How Etihad Airways pilots prepare for a spectacular F1 flypast in Abu Dhabi

The team will join Al Fursan aerobatics team on the final day of the Formula One Grand Prix at Yas Marina Circuit

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“Flypast is a precision flight, you have to be at a certain point at a certain time,” says Etihad Airways captain Mohammed Al Tamimi as he prepares to navigate a Boeing 787 simulator at the airline's training academy.

It is one of the many practice sessions to pull off the perfect aerial display on the final day of this year's Formula One Grand Prix at Abu Dhabi’s Yas Marina Circuit, where they will be joined by Al Fursan aerobatics team who will whizz across the sky leaving a trail of red, white, green and black streaks.

For the dazzling feats they accomplish in the air, four veteran Etihad pilots do three months of rigorous training on the ground. It involves simulator sessions, flight rehearsals with Al Fursan jets, failure and contingency planning, and risk assessments.

Al Tamimi, head of the Boeing fleet at the airline, has been doing flypasts since 2019. He will be the pilot-in-command on Sunday when thousands of excited race-goers will have their eyes fixed on the annual tradition, which has been taking place since the Abu Dhabi Grand Prix began in 2009.

From left to right: Etihad Airways captains Abdulla Saleh, Mimmo Catalano, Driss Moussaoui and Mohammed Al Tamimi in front of a Boeing 787 simulator. Nilanjana Gupta / The National

“When I do flypasts, I feel excited but stressed. It's a bit of challenge. But it's also fun,” says Al Tamimi, 40.

The Boeing 787-9 aircraft will be flown at only 600 feet above the ground, taking off and landing at Abu Dhabi Airport, with a total flight duration of about an hour.

A regular flight is more than 30,000 feet above the ground but on Sunday, the pilots will steer the aircraft at a low altitude above the crowds. The formation of the jets is discussed and decided ahead of time with Al Fursan team, depending on the safety of the area.

“It's totally different than a regular flight,” he says.

“In a regular flight, situation awareness is also high, but in Formula One, everyone in the world is just watching you. You have to be focused 100 per cent to give your best and to be at that exact point at the exact time.”

Captain Abdulla Saleh will join him as his deputy, captain Mimmo Catalano will ensure timeliness and captain Driss Moussaoui will be responsible for communicating with Al Fursan team and air traffic control.

Abu Dhabi, United Arab Emirates, December 1, 2019.  
Formula 1 Etihad Airways Abu Dhabi Grand Prix.
--  Etihad Airways Fly Past & Aerobatic Display by Al Fursan during the UAE national anthem.
Victor Besa / The National
Section:  SP
Reporter:  Simon Wilgress-Pipe

Saleh, who will be marking his fifth year participating in the flypast, has celebrated several aerial achievements. He was at the controls when Etihad flew Pope Francis back to Rome from the UAE in 2019. He ferried the Special Olympics Flame of Hope to the Emirates and he also led the first flight between Abu Dhabi and Tel Aviv.

“Flying for Formula One is very enjoyable. It doesn't matter how many times I've done it, every time I do it, it’s like my first time. I enjoy it,” says the Emirati pilot, who has worked with the airline since 2005.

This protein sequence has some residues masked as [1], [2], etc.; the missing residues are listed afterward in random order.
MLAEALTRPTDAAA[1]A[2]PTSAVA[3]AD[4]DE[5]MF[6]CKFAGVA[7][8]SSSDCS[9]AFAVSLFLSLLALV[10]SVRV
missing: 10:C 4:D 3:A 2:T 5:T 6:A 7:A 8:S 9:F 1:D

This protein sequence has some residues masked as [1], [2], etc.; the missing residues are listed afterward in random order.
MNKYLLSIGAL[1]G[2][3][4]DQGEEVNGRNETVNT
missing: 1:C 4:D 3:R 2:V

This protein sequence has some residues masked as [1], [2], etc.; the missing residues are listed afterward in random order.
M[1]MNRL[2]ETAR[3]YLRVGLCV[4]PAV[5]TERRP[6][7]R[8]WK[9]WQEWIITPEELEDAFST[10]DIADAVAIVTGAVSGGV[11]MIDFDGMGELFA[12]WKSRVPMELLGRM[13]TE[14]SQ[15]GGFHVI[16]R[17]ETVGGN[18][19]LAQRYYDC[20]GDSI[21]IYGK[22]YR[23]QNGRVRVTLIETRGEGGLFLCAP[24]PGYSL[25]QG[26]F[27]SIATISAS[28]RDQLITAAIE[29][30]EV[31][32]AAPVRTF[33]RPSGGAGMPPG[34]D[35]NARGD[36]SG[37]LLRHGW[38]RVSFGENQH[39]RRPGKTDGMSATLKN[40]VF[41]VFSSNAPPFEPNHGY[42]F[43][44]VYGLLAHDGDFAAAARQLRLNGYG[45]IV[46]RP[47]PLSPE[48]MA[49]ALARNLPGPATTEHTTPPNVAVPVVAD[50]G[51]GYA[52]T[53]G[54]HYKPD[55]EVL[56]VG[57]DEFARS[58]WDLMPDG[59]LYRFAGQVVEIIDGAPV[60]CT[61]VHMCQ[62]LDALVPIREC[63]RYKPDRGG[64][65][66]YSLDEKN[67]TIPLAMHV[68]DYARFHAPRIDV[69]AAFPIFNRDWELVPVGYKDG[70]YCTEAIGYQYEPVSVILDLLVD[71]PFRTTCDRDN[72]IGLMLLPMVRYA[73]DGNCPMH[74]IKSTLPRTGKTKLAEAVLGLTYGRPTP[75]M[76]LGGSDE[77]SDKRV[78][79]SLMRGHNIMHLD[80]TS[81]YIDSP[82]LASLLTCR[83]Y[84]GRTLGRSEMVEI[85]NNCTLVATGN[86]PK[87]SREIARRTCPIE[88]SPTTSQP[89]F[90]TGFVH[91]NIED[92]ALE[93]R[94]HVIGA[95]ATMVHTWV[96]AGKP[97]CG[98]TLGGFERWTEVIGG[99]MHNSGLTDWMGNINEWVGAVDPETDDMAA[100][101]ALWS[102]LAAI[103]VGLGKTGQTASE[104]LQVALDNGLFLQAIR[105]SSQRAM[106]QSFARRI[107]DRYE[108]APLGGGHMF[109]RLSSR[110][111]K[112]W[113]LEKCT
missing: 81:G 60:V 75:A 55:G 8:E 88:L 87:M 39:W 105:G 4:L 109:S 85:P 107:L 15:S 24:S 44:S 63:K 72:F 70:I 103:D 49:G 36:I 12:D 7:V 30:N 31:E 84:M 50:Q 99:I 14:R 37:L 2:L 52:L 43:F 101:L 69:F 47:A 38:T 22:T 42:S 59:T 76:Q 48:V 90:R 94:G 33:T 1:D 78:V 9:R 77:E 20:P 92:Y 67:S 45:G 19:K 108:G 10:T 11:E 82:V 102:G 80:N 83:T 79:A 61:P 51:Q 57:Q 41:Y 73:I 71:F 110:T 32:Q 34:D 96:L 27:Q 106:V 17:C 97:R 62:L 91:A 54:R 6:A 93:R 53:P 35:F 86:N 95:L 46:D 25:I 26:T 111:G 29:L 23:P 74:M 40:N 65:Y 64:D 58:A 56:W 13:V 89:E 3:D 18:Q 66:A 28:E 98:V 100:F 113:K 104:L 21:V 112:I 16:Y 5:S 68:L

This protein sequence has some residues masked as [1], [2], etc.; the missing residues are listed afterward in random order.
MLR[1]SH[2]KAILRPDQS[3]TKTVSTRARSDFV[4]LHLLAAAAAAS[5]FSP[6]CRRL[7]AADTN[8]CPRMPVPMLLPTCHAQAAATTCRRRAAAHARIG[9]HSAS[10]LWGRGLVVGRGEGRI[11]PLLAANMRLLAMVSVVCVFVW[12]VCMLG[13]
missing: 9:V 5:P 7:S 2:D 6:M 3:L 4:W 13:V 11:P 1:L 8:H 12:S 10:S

“My team and I support each other. It's not an easy manoeuvre but teamwork makes it simple,” he says.

Catalano, the technical pilot for the Boeing 787 fleet in Etihad Airways, explains the significance of time and accuracy.

“The timing role is very important because we pass when the national anthem finishes, at that exact moment. If the timing calculation is not correct, that means we will pass either before or after that. So, it is very important to be accurate in order for the show to be nice,” said the Italian pilot who also has worked with Etihad since 2005.

Captain Driss Moussaoui is responsible for communicating with the Al Fursan team. Nilanjana Gupta / The National

“I do some calculations and I also take advantage of the technology we have on board. I communicate with the pilot in command the speed to fly in order to pass at the right time,” he says.

“There are a lot of mixed feelings inside the cockpit during this event. Stress is one of them. But once we pass and the time is correct, we are all happy.”

Meanwhile, Moussaoui, who has been participating in flypasts since 2019, is responsible for communication and co-ordination with the Al Fursan team. The experienced pilot has been with Etihad since it commenced operations in 2003.

“Etihad for me is like family. I've been here since day one,” says the Moroccan pilot who has 19,000 hours of flying under his belt.

The annual tradition has been evolving over the years, says Al Tamimi.

“We used to do flypasts with an Airbus A380 and we changed to a Boeing 787 and an A380 with Al Fursan jets. Then we got back to doing them with Boeing 787 aircraft and Al Fursan jets.

“As an Emirati captain, I'm proud and privileged to participate in such an event, an international event. I have to make sure this thing is successful, and that we present ourselves and Etihad Airways for everyone in the best way ever.”

Scroll through the gallery below to see photos of last year's Abu Dhabi F1 flypast

Updated: November 17, 2022, 12:02 PM
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